It’s the Regime, not the Religion

David Forte

September 1, 2001

How did Harry Truman prepare the nation to fight the Cold War? How did Ronald Reagan win it? According to Dr. Elizabeth Spalding of Claremont-McKenna College, they understood that it was the ideologically hostile regime that was our enemy. Russia was not our enemy. Soviet Communism was.

By itself, Marxism is only bad philosophy and bad social science. But ideologically allied with a regime, it becomes our enemy. Truman and Reagan focussed on the nature of the regime that was a threat to our liberties, and in doing so, they led the two most successful presidencies in the latter half of the last century.

Osama bin Laden spouts an ideology of hate and an unquenchable craving for total power. By himself, he is just a dangerous thug. Allied, comforted, protected, or supported by a regime, he becomes an enemy of freedom. It doesn’t really matter if his ideology derives, however distorted, from a religion, or from a philosophy, or from a theory of history. Once it becomes part of the policy of a regime, he and the regime become enemies of our country.

In international law, it is the state that bears responsibility for the actions of its people or of those it harbors or supports. In international politics, it is the government of that state that must pay the price for attacking our citizens or our homeland. The corollary is just as true. Without the support of governments, international terrorism could not succeed in its goals.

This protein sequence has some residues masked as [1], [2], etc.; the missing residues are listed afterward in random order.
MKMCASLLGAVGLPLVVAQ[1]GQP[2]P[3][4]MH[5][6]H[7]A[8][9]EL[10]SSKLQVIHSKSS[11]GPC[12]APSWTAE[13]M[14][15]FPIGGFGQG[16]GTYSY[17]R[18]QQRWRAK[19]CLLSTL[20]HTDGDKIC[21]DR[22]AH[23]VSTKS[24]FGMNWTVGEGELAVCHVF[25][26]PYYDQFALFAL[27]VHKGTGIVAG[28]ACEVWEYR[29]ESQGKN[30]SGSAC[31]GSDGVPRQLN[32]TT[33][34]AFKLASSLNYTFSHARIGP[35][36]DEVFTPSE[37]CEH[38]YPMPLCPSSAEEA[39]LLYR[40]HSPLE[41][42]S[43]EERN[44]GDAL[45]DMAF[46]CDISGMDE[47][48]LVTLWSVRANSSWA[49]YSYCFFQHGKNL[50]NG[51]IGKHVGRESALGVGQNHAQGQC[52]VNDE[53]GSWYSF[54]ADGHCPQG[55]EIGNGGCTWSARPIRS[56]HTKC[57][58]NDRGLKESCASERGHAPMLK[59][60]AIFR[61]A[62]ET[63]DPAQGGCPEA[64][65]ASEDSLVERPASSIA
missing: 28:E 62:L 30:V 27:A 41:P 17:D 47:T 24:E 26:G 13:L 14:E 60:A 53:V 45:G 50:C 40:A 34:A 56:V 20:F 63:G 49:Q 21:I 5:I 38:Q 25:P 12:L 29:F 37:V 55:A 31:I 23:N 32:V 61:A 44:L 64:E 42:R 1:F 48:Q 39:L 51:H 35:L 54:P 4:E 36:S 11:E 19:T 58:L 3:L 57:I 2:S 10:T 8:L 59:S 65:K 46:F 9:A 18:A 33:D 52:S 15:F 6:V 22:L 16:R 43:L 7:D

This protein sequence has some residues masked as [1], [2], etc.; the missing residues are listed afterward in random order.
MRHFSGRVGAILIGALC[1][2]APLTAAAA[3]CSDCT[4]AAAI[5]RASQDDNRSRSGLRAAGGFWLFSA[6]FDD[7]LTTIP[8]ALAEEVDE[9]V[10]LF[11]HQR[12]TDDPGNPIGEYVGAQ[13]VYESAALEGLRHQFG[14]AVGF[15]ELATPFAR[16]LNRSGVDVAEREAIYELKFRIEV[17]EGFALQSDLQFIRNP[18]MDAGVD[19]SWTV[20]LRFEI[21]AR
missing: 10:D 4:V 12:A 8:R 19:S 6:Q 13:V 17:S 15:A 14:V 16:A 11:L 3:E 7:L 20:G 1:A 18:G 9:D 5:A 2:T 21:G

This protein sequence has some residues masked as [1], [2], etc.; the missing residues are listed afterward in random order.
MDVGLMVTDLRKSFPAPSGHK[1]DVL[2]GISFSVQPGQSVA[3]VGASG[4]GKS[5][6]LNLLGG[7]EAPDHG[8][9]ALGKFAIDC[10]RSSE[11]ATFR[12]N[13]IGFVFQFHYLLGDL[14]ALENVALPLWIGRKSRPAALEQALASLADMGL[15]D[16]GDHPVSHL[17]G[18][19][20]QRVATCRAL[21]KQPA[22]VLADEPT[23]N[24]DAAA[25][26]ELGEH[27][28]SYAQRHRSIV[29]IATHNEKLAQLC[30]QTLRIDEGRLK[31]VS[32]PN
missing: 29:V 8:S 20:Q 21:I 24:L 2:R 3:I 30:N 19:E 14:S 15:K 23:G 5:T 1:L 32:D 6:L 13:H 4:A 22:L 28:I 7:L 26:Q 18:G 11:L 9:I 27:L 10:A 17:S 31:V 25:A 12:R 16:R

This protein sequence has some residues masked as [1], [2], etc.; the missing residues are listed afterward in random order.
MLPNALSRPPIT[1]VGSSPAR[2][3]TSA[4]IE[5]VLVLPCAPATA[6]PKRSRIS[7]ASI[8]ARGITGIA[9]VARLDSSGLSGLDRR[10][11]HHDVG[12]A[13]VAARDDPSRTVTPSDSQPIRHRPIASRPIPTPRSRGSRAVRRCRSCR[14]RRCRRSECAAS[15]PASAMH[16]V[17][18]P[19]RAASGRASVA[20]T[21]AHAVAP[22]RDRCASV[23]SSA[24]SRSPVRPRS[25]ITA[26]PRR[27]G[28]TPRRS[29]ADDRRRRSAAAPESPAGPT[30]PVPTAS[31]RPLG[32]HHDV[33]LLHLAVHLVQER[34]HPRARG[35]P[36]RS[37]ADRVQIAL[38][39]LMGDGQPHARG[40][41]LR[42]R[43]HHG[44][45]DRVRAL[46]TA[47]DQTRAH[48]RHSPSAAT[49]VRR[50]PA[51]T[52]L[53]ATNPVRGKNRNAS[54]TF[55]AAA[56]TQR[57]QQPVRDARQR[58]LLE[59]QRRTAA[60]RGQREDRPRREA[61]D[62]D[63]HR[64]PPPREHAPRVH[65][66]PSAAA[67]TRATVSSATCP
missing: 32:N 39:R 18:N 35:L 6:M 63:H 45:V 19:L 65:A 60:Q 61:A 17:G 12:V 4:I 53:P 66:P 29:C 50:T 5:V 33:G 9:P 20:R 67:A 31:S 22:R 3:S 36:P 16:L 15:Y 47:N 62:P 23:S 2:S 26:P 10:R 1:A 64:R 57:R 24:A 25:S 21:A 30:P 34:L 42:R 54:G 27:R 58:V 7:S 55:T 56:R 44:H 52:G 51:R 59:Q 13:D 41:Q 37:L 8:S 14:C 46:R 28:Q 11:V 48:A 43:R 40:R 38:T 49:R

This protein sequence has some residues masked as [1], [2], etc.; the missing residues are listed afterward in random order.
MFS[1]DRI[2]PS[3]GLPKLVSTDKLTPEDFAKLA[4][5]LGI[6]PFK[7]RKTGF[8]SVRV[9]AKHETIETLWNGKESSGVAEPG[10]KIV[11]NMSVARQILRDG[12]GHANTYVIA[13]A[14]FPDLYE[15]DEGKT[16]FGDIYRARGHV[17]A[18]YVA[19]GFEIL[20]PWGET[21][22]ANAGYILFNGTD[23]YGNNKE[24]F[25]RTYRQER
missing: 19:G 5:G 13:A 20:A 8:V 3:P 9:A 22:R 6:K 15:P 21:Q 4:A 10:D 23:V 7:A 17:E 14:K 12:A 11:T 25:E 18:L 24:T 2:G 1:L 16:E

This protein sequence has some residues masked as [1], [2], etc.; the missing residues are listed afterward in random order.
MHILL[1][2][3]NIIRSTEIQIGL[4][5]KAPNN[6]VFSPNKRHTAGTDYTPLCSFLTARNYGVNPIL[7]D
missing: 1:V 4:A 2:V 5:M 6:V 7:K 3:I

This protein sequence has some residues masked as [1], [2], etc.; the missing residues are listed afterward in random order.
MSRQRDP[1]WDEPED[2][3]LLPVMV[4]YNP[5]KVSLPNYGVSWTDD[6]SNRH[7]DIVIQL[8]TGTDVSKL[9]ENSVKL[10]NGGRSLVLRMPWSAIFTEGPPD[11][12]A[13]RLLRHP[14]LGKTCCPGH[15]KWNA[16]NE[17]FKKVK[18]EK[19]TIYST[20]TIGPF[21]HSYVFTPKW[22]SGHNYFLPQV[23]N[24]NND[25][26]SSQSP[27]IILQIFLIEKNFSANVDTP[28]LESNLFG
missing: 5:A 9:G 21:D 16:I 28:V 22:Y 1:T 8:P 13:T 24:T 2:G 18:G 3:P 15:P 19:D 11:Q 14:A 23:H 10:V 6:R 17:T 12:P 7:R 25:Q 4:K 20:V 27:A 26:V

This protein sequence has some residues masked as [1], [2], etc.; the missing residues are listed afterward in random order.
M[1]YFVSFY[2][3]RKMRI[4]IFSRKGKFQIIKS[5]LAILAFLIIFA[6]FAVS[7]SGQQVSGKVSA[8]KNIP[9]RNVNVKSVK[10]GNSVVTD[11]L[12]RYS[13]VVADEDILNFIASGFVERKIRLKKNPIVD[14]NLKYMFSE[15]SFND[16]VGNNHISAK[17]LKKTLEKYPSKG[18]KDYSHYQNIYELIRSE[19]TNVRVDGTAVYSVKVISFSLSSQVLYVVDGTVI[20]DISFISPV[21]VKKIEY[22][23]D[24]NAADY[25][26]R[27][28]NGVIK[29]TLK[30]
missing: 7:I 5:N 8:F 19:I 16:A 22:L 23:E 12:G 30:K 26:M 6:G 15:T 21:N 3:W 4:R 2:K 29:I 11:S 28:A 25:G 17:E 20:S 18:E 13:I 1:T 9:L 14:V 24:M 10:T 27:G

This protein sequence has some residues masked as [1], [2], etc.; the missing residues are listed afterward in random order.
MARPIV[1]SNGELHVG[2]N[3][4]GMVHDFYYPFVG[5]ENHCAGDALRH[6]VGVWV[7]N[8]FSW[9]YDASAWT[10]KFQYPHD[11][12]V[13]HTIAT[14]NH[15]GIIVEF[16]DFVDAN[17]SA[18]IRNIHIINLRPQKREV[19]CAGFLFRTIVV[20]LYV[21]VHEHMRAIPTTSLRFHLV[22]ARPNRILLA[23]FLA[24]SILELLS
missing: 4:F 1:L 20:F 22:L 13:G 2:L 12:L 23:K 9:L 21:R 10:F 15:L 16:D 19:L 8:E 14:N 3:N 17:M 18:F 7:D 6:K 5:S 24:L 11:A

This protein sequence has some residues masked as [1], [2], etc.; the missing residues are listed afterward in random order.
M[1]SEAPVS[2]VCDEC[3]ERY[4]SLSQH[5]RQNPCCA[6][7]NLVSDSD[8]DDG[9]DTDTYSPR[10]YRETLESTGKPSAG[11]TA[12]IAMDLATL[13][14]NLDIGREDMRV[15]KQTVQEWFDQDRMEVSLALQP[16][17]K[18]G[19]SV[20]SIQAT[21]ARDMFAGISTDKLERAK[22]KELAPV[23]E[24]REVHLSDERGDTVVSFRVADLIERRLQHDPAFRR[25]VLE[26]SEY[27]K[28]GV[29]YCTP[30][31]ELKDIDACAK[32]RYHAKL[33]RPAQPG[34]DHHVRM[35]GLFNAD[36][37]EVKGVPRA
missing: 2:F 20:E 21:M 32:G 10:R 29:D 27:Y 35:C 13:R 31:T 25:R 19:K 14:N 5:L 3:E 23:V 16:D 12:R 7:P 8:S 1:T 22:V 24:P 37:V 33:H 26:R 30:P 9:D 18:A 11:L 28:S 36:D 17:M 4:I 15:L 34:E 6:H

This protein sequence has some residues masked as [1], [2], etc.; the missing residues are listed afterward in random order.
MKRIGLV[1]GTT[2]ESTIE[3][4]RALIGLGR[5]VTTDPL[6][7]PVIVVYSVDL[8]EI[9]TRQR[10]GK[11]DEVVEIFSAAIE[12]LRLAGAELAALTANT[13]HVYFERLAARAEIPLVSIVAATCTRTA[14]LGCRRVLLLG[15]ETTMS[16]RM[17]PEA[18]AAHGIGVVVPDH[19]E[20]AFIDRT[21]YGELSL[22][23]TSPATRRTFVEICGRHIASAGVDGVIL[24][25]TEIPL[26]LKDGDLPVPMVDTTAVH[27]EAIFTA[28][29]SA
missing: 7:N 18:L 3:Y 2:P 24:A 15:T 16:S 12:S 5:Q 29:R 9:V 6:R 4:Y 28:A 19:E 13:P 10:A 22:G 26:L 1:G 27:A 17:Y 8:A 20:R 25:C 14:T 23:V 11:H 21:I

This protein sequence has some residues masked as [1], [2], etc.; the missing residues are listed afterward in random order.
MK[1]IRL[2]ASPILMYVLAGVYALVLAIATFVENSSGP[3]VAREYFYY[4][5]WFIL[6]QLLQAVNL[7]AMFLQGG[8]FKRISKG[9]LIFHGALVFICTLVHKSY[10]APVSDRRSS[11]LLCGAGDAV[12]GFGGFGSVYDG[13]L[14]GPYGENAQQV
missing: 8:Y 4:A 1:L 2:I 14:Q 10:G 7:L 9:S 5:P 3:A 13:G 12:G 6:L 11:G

The Taliban themselves are just brutal thugs that have taken control of most of Afghanistan. They have combined an extreme version of Islam with primitive tribal mores and terrorized their own people. They have slaughtered Shi’ites, degraded the place of women, and threatened visiting Christian aid workers with imprisonment or death.

In many ways, Osama bin Laden is not just a "guest" in Afghanistan, as the government there dissimulates. He is an ally and an ideological mentor. According to ABC news, bin Laden "bankrolled the Taliban’s capture of Kabul." He has planned assassinations of moderate Arab leaders. He has even called the Saudi rulers "insufficiently Islamic." His sponsors, the Taliban, are such pariahs in the Islamic world that only three states have recognized them, one of which—Pakistan—has swung strongly to our side. Islamic governments know that extremists like bin Laden and the Taliban do not want to capture just Afghanistan. They want to capture Islam itself.

President Bush is correct. By focusing on the regimes that support or harbor terrorists, he defines the nation’s enemies. He provides a practical basis for a successful containment and destruction of the threat. He follows in the footsteps of Truman and Reagan. He knows that it is the regime, not the religion, that is our enemy.

David F. Forte is a Professor of Law at Cleveland-Marshall College of Law in Cleveland, Ohio and the author of Islamic Studies: Classical and Contemporary Applications. He is an Adjunct Fellow of the John M. Ashbrook Center for Public Affairs at Ashland University, Ashland, Ohio.